13 of 14 people found the following review helpful
Answered so many of my questions - mesmerising, challenging and thought-provoking!,
This review is from: Conversations with God: An Uncommon Dialogue: Bk. 3 (Paperback)Book 1
An amazing book! It was recommended by a friend, and so I thought I would read it to see if it would give me any new insights into the age-old questions about the purpose of life etc. I didn't really know what to expect, but it blew me away! It's a conversation between an ordinary man called Neale Donald Walsch (with a lot of problems in his life) and God (you may not accept that it's 'God' talking, but then that's up to you) and it's written in a very easy to read style. All the big questions are answered: why are we here? Why is there evil in the world? Is there sin? Is there a hell? If so, what is it? Why do things happen as they do? What happens when you die? How can I have successful relationships? Is having a lot of money a bad thing? And inbetween times there's also humour, because we're told that God has a great sense of humour!
So many of my questions were answered in a totally new way (going to church or reading the Bible will not give you answers like this; in fact, many established beliefs are challenged) and not only did they make sense to me, they were also liberating! If you're remotely curious about any of the above questions, then I would encourage you to read this book and decide for yourself whether the answers are for you or not.
This book adopts a more global perspective (as opposed to the personal perspective of Book 1). Anyone who thinks we live in a 'civilised' society, should think again after reading this book. In order to be civilised we need to have a society where we can solve conflict without violence, live without fear, act without self-interest and love unconditionally, and we are still far, far from being able to do this after thousands and thousands of years. In addition, we have an education system that teaches facts rather than wisdom and doesn't encourage young people to think for themselves. Having been a teacher for many years, I found this chapter particularly thought-provoking. I duly resolved to try and find more ways to encourage my pupils to think for themselves, but became increasingly frustrated with the lack of time to do this (because of syllabus demands), and really it was the start of me reassessing what I was doing in life and has ultimately led to some life-changing decisions. Perhaps, after reading this book (and the others in the series as well), it will be for you too. If nothing else it will expand your horizons and show you a fascinatingly different way of looking at things.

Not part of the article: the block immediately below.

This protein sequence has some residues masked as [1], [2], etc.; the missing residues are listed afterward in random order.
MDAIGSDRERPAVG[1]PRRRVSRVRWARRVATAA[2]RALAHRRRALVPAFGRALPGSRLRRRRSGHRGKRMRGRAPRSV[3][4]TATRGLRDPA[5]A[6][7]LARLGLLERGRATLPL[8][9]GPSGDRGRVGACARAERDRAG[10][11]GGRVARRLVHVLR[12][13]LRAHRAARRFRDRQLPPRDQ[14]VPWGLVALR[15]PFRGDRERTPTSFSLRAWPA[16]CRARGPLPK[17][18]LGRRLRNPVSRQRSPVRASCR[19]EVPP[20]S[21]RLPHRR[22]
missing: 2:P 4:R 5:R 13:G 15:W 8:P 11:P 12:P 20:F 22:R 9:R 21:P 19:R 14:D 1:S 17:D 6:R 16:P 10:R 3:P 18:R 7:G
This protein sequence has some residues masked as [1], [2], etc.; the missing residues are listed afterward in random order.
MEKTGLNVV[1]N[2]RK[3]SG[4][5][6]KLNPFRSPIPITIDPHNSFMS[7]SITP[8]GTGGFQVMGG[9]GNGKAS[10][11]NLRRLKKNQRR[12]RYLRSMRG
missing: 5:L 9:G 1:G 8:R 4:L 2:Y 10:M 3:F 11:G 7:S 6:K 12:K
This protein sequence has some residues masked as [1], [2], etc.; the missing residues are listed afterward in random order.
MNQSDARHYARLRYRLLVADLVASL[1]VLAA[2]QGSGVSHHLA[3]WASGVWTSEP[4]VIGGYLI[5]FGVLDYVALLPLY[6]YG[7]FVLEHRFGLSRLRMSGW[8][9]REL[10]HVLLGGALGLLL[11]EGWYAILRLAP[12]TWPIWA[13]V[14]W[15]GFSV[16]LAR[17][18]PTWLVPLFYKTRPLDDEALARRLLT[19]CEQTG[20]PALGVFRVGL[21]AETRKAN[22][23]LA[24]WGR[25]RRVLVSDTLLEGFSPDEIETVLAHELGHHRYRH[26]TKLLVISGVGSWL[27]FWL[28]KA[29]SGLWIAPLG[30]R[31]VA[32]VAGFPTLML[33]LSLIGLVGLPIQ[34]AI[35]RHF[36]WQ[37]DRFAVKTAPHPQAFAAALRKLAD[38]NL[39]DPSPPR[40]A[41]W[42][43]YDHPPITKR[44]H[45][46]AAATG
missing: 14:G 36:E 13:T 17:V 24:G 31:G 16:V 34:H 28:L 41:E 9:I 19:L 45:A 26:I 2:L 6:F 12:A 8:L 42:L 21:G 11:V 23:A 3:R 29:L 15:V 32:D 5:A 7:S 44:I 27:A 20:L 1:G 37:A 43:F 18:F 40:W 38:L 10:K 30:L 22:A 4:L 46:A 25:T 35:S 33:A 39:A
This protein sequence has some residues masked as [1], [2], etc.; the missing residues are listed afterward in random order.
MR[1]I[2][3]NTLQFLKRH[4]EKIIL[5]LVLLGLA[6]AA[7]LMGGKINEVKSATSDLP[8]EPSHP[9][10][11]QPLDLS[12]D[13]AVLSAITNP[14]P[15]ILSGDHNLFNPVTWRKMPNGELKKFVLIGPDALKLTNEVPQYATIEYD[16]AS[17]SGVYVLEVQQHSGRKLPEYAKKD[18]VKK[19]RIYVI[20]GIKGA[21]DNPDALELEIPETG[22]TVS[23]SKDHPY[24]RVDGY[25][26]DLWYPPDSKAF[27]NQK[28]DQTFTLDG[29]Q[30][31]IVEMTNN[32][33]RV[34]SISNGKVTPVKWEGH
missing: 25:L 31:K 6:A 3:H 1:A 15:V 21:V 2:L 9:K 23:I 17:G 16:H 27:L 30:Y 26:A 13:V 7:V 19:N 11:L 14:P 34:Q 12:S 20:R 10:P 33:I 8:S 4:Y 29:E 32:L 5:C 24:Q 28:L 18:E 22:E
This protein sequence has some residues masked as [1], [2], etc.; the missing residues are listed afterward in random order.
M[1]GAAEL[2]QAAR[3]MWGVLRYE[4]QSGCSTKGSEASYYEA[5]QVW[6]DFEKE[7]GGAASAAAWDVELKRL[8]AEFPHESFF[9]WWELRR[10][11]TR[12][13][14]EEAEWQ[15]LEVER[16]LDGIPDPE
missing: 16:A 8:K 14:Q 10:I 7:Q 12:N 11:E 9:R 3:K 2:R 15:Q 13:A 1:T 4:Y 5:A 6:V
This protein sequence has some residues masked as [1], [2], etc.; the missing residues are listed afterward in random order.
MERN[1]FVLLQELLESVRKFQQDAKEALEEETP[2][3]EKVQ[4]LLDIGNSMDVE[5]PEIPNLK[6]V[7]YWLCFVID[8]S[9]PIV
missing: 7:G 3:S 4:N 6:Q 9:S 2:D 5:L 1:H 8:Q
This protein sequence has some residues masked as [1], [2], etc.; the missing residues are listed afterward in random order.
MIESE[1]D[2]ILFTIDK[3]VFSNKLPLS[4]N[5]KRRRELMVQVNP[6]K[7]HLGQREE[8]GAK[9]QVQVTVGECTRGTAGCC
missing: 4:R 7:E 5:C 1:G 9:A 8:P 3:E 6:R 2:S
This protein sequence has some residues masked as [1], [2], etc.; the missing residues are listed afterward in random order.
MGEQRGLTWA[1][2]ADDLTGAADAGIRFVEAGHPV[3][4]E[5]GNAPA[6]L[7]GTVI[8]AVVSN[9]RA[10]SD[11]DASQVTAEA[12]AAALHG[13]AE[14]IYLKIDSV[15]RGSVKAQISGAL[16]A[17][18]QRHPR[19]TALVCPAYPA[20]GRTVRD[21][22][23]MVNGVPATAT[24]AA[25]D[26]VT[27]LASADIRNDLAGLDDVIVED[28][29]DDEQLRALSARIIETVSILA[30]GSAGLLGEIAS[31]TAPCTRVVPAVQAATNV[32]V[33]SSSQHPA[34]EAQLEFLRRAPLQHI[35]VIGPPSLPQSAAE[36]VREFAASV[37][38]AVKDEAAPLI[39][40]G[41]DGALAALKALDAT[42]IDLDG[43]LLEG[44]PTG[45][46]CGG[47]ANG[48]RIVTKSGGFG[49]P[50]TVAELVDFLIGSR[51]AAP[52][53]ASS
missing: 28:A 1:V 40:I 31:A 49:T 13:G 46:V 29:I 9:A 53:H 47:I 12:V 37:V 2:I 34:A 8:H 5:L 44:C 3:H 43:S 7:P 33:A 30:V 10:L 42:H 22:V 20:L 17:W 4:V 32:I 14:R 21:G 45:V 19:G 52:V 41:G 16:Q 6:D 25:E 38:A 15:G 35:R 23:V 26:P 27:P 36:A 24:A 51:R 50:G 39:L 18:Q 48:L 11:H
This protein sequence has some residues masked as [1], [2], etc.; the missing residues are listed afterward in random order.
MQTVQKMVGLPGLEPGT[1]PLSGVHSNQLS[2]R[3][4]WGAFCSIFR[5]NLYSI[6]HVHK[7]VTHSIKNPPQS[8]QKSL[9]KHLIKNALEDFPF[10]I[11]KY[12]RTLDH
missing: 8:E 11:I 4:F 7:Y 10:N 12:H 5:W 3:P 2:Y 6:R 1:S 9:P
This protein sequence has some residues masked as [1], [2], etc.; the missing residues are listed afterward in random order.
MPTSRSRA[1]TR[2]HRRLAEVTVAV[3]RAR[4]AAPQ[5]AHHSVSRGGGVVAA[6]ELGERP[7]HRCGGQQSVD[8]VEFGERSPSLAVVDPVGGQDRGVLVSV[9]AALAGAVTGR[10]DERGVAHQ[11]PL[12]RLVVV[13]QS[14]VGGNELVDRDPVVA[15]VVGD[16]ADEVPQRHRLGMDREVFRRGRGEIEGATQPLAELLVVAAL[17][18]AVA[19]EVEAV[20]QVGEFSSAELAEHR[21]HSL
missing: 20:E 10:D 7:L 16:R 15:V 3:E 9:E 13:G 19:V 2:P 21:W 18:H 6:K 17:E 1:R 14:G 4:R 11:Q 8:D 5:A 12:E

Even before I had finished the previous two books in this series, I had already read the part in this book about highly evolved beings (HEBs) and life on other planets, because it answered a question I had repeatedly asked myself ever since I was a child i.e. was there life on other planets? I had always thought that there must be - the universe is just too huge for us to be the only ones 'out here' - and when this book confirmed that, how could I not read on? Many of these other inhabited planets have highly evolved civilisations and I found the descriptions of these societies absolutely mesmerising! HEBs communicate absolutely truthfully and telepathically (in fact, you can tell how evolved a society is by its dependance or otherwise on words for communication); there is no concept of ownership or loss; they share everything they have; and their children set their own curriculum at school. A key part of these societies is observing fully and acknowledging the truth of their observations, something we don't do. We see what is happening, but then we choose to ignore or deny it, because profits would suffer etc. Although I was fascinated by what I was reading, I was also somewhat discouraged to see just how far we are from realising this kind of society on Earth (compared to the HEBs, I felt like we were ants crawling around on the ground, whilst they soared above us like eagles ). But by the end, the overriding emotion was one of inspiration, because I had been shown the possibility of a different, far more fulfilling existence, where everyone's experience of life can be a fair and joyful one. A totally amazing series of books!
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Showing 1-2 of 2 posts in this discussion
Initial post: 4 Jul 2013 18:30:48 BDT
R. J. Howard says:
It's a long way from the mud to the stars but we'll get there one day!
In reply to an earlier post on 4 Jul 2013 19:01:48 BDT
I do hope so, R.J., I do hope so - great analogy by the way. Thanks for commenting!
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